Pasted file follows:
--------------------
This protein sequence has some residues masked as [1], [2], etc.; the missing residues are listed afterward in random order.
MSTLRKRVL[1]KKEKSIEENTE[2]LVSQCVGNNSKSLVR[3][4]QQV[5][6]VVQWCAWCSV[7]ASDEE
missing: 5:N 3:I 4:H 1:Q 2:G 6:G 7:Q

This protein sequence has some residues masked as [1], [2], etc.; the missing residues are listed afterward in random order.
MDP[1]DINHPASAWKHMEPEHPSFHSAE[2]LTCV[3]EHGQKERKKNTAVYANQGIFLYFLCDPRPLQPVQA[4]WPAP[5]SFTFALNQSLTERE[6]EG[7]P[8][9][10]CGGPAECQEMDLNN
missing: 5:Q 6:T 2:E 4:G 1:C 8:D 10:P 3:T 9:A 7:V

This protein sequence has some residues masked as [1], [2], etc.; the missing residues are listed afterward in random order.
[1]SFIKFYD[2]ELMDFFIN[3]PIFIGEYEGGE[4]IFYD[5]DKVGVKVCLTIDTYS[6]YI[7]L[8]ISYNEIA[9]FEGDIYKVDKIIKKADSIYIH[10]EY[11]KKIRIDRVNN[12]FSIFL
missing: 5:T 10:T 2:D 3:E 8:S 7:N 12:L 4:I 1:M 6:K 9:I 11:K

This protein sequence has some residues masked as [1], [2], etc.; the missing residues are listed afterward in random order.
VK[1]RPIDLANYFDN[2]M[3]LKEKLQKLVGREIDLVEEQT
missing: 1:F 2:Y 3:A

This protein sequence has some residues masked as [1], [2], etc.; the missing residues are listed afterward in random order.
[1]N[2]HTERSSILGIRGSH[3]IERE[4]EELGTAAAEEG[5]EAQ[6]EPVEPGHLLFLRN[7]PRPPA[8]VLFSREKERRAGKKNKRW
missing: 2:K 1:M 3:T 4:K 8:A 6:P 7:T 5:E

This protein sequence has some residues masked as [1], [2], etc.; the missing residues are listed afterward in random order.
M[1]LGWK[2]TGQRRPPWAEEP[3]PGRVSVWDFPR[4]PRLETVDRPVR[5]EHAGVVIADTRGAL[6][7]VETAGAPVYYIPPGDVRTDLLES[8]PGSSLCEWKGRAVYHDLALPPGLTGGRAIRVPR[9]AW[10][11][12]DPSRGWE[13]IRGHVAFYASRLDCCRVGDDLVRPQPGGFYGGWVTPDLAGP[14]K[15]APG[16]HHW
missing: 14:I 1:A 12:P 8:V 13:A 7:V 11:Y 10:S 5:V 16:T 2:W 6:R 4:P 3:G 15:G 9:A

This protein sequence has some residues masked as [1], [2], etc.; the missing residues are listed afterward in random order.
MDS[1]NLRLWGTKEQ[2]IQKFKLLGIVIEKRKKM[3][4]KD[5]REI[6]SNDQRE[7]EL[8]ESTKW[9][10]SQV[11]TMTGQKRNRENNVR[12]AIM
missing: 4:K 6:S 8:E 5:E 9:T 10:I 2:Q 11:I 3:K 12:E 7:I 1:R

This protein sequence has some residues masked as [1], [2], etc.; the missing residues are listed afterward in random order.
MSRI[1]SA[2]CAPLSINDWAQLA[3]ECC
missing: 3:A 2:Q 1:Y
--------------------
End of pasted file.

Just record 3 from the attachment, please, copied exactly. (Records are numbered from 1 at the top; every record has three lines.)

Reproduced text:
This protein sequence has some residues masked as [1], [2], etc.; the missing residues are listed afterward in random order.
[1]SFIKFYD[2]ELMDFFIN[3]PIFIGEYEGGE[4]IFYD[5]DKVGVKVCLTIDTYS[6]YI[7]L[8]ISYNEIA[9]FEGDIYKVDKIIKKADSIYIH[10]EY[11]KKIRIDRVNN[12]FSIFL
missing: 5:T 10:T 2:D 3:E 8:S 7:N 12:L 4:I 1:M 6:K 9:I 11:K